Grid Ref: SE 550 789
Date: 21 July 2013

Byland Abbey lies about ten miles east of Thirsk in North Yorkshire and is in the care of English Heritage. A trip to Byland could be combined with a visit to Helmsley Castle or Rievaulx Abbey shown elsewhere on my site and both only about 4 miles away.

Byland Abbey
Byland Abbey west end with ruined rose window
Byland Abbey
Detail of arches
Byland Abbey
North Wall

abbey   Pavement
Byland Abbey   Tiled Pavement

Byland was started as a Savigniac house by a monks sent from Furness Abbey near Barrow in 1134 under the patronage of Ranulf Meschin. The Savignac order started in the Abbey of Savigny in northern France. Vitalis of Mortain, a cannon from the Collegiate Church of St. Evrouol built a hermitage in the Forest of Savigny and gathered a group of followers. In 1112 they were granted land by Rudolf of Fougeres for the foundation of an abbey. The abbey grew rapidly and in due course had 14 daughter houses in England and Wales. The Savignac order had financial and administrative difficulties and Abbot Serlo had problems in managing the English daughter houses. As a result he affiliated with the Congregation of Cîteaux, and the Order became part of the Cistercians.

The monks from Furness Abbey had initially set out for Calder in Cumberland but in 1137 this site was destroyed by invading Scots. The monks tried to return to Furness but were refused access, possibly because their abbot, Gerold, refused to be subordinate at Furness or possibly because of issues over finance. The Calder party then left Furness to go to York in the hope of recruiting the aid of Archbishop Thurstan who had been a supporter of Fountains Abbey. En route they were provided with shelter by Gundreda d'Aubigny and her son Roger de Mowbray, became the monks' patron and in due course gave them land. The monks moved in all five times before settling at New Byland near Coxwold in 1177. They had been also at Old Byland and then Stocking before reaching their eventual site.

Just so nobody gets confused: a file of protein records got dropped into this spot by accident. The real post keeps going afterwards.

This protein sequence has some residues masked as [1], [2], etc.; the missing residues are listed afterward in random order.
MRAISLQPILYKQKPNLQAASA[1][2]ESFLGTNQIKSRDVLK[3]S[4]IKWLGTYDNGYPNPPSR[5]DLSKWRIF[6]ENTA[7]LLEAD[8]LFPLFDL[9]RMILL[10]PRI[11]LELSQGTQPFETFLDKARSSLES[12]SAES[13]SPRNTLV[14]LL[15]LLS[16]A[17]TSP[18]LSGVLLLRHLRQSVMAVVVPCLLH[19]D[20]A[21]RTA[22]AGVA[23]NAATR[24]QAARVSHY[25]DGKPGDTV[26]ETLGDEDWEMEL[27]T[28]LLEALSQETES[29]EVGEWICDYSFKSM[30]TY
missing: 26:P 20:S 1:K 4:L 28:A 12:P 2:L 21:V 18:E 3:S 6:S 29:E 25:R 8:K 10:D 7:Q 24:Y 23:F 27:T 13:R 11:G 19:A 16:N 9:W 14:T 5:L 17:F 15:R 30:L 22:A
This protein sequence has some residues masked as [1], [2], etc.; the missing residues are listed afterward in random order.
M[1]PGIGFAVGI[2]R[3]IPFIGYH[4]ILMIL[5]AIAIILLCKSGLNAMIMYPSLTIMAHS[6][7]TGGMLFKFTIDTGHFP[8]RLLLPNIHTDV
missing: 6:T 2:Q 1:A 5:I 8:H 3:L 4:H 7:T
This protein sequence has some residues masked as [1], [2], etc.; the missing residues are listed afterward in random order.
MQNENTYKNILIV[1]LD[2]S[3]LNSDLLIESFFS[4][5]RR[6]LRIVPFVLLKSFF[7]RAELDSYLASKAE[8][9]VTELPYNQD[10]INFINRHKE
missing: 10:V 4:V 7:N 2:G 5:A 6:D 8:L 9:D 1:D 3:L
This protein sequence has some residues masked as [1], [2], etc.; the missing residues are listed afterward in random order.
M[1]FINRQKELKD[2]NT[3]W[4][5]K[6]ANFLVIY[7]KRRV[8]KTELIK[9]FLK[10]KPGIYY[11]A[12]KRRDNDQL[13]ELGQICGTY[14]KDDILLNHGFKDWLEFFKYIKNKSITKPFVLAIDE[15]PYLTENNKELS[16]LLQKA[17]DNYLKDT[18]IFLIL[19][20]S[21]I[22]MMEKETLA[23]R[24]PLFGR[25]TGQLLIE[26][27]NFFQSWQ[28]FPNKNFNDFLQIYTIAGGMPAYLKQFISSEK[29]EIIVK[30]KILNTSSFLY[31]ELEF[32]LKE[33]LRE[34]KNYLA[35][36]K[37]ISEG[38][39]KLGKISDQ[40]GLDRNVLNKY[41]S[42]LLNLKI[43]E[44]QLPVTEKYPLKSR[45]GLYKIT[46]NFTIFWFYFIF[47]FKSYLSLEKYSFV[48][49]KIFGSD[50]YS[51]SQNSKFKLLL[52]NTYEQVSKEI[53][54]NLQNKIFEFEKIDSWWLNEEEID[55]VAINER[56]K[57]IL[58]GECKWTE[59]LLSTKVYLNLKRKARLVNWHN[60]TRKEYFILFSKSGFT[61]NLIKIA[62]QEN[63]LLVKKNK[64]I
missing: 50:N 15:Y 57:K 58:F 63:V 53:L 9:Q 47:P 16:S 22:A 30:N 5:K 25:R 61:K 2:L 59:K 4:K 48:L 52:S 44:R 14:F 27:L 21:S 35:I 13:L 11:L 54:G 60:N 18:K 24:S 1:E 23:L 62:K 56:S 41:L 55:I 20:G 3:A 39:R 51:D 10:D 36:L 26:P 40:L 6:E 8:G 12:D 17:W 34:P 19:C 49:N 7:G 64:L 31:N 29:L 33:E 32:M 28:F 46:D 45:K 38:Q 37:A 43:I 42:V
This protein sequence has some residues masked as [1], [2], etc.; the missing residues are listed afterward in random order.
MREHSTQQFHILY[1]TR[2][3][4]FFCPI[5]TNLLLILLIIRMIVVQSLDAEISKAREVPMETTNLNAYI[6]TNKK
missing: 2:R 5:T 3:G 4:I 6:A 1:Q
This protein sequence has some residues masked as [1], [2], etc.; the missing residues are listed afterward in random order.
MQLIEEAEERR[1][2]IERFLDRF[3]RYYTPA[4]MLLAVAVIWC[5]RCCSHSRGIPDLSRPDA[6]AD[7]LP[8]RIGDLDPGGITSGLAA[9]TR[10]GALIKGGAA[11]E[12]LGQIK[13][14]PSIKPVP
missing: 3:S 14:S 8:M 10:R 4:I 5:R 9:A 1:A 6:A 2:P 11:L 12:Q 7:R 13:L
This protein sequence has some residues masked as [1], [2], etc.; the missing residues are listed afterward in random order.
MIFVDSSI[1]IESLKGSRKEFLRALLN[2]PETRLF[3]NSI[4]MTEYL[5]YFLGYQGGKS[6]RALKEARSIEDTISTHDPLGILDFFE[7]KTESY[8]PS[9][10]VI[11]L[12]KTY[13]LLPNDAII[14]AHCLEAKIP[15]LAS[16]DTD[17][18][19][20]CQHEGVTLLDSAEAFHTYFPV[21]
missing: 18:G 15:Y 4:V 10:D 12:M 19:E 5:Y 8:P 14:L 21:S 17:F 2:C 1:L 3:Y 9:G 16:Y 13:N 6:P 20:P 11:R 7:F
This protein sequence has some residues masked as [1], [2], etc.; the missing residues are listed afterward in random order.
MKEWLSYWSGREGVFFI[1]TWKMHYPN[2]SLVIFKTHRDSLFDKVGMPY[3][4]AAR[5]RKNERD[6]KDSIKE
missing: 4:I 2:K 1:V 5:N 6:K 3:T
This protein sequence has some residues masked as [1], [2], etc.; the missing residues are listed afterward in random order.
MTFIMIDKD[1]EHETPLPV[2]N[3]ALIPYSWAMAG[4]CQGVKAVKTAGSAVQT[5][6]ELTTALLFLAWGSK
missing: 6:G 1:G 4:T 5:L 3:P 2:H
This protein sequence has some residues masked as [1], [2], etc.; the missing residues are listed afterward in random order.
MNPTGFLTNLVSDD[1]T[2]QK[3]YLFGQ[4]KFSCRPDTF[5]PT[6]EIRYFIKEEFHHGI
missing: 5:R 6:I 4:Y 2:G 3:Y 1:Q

The Abbot Roger, (1142-1196) was initially a sub-cellarer an master of the novices and then abbot for more than fifty years and presided over the change to the Cistercian Order. He started the new monastery at Byland and also constructed new temporary buildings at Stocking where the monks remained for thirty years. The church at Byland is said to be the largest in the country at the time, and the rose window in its western wall was a model for that in York Minster. Byland was typical of Cistercian abbeys in being in a remote location but prospered from wool production. Extensive details of the history of the abbey are given on the site of the Cistercians in Yorkshire Project.

The abbey was dissolved on 30 November 1538 and the following year the land was acquired by Sir William Pickering (1516/17-1575). He was knighted in 1547 and became English ambassador to France from 1551-1553. He was the first son of Sir William Pickering of London, Byland and Oswaldkirk and his wife Eleanor, the daughter of William Fairfax.

Excavation has uncovered some remarkable thirteenth-century floor tiles in the church, some of which are shown in the image above. It has the only stone lecturn base in England. Byland’s altar is now at nearby Ampleforth Abbey.


Cistercians in Yorkshire
Wikipedia article on Byland Abbey

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